When the Sandinistas were finally in government, everything was done to demonise them with accusations of genocide, drug trafficking and undemocratic practices. Not to mention US sanctions/trade embargo which played a key role in strangling the economic development of the country (eg. If the Nicaraguan government tried to get international loans it was blocked by US diplomatic pressure). Despite this Sandinistas did manage to enact a series of ‘remarkable reforms’ which the US media kept silent about. In fact despite the pressure they were under (by now they were under terrorist attack from the ‘Sons of Reagan’ (Contras)) they managed to maintain a relatively free press and won elections held in 1984 (which was judged free and fair by international observers). The election part is interesting as far as I know it was never reported in the US media and to my knowledge US scholarship doesn’t mention it (because the wrong people won perhaps?).
Oxfam commented with its experience of working in 76 developing countries, Nicaragua’s Sandinista government proved exceptional in its commitment to addressing inequities in land ownership, and in extending health, educational and agricultural services to poor peasant families.
By the mid 1980s the US began to use the Contras a terrorist force who’s main purpose was to retard the economic developments of Nicaragua (engaging in acts of terrorism, destroying schools, farms etc etc) and contribute to the strangulation of the country. Forcing the recalcitrant population to comprehend that survival requires submission to the will of the master of the hemisphere. In May 1988 a defence department official explained it well.
‘Those 2000 hardcore guys [maintained by the US within Nicaragua] could keep some pressure on the Nicaraguan government, force them to use their economic resources for the military, and prevent them from solving their economic problems – and that’s a plus. . .Anything that puts pressure on the Sandinista regime, calls attention to the lack of democracy, and prevents the Sandinistas from solving their economic problems is a plus’
Contra commander Israel Galeano, in an August 1989 interview said ‘we’re sure we’ll be able to make sure the Sandinistas can’t live in peace’.
Eventually after a decade of tremendous pressure the people of Nicaragua buckled and bowed down to the will of the ‘master of the hemisphere’ with the election in 1990s of the Pro US candidate. You can’t blame them, after all its hard for people to resist the ‘master of the hemisphere’ when it is holding a gun to your head.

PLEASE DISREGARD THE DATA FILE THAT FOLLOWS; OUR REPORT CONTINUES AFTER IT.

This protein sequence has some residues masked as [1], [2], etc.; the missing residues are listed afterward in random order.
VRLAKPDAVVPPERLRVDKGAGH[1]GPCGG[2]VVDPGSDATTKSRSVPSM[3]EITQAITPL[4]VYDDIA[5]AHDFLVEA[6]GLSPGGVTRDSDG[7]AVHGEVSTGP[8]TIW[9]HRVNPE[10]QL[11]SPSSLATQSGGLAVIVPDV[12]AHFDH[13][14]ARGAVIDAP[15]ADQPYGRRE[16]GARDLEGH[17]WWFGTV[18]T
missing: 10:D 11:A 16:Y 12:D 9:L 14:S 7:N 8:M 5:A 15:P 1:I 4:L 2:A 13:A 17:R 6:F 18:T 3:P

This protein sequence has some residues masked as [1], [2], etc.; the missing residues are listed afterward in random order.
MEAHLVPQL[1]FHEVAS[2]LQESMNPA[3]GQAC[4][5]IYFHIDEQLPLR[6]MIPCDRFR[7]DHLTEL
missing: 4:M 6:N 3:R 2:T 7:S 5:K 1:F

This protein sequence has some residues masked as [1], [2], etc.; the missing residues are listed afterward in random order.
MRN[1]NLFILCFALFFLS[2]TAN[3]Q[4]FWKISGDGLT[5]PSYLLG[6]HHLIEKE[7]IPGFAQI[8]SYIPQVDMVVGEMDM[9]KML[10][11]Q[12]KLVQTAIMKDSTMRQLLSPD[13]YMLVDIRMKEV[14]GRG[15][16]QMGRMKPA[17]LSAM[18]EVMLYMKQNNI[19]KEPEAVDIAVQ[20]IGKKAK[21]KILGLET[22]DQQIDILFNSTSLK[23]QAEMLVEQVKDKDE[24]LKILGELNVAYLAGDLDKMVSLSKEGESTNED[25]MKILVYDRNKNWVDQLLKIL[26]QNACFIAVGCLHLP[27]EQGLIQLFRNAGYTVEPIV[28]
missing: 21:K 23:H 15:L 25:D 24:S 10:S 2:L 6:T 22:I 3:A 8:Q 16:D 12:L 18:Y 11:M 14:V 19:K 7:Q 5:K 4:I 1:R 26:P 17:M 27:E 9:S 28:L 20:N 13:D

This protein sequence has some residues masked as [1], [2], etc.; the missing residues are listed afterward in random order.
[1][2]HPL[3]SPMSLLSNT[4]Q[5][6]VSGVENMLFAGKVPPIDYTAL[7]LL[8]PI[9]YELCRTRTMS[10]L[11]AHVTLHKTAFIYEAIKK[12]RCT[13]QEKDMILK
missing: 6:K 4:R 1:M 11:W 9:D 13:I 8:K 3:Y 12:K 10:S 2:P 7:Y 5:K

The US media reaction to the election of the pro US candidate is again instructive. Time commented on the ‘happy series of democratic surprises’ as ‘democracy burst forth’ in Nicaragua. How did the US achieve this wonderful result? The method was to ‘wreck the economy and prosecute a long and deadly proxy war until the exhausted natives overthrow the unwanted governments themselves’ with a cost that is ‘minimal’ (to the US) leaving the victim ‘with wrecked bridges, sabotaged power stations, and ruined farms’ and thus providing the US candidate with ‘a winning issue’ ending the ‘impoverishment of the people of Nicaragua’. The only issue dividing the US media was ‘who should claim credit’ for this magnificent triumph of US styled ‘democracy’.
Nicaragua now is one of the poorest countries in the world, with any hopes of economic development retarded for the foreseeable future.
There is only one debate that I can find that brings all these issues together. Its 12 minutes in total so its not too long. John Silbers defence of the indefensible leaves little to the imagination
John Silber vs Noam Chomsky Part 1
John Silber vs Noam Chomsky Part 2
Transcript here if anybody’s interested.
One question needs to be asked is why the United States is so threatened by countries particularly weak countries who decide to follow an independent path of development. Why is it a threat?
‘An explanation for this superficially quite irrational behaviour is provided by the rotten apple theory, in its internal rather than public form; in these terms the hysteria makes perfect sense. If a tiny impoverished country with miniscule resources can begin to do something for its own population, others may ask: ‘Why not us?’ The weaker and more insignificant a country, the more limited its means of resources, the greater the threat of a good example. The rot may spread threatening regions of real concern to the rulers of much of the world.’
Originally Posted by naidamar
Yes, Human Rights is only a means to an end, if it serves the purpose of promoting US policy then it’ll be backed but if it doesn’t then it’ll be dispensed with. Saddam Hussein is a classic example. Pre 1991 he was a great friend and ally whom the US protects (eg. Remember Donald Rumsfeld handshake with Saddam. Guess who vetoed the resolution condemning Saddam for gassing the Kurds, China? USSR? No it was the UK, He was even allowed to bomb a US warship in the Gulf with no response, a rare privilege only given to Israel). But when he disobeyed orders (by invading Kuwait) he was immediately transformed into the next incarnation of Hitler.
Originally Posted by Lynx
I personally don’t like making predictions that far in advance but one can hope that people of the world would be able to run affairs as they see fit. However if you think people are going to ‘ape’ after American model of development then you are sadly mistaken. I think it would be even better if the US would stop acting as a barrier to people’s right of self determination and learn simply to mind its own business.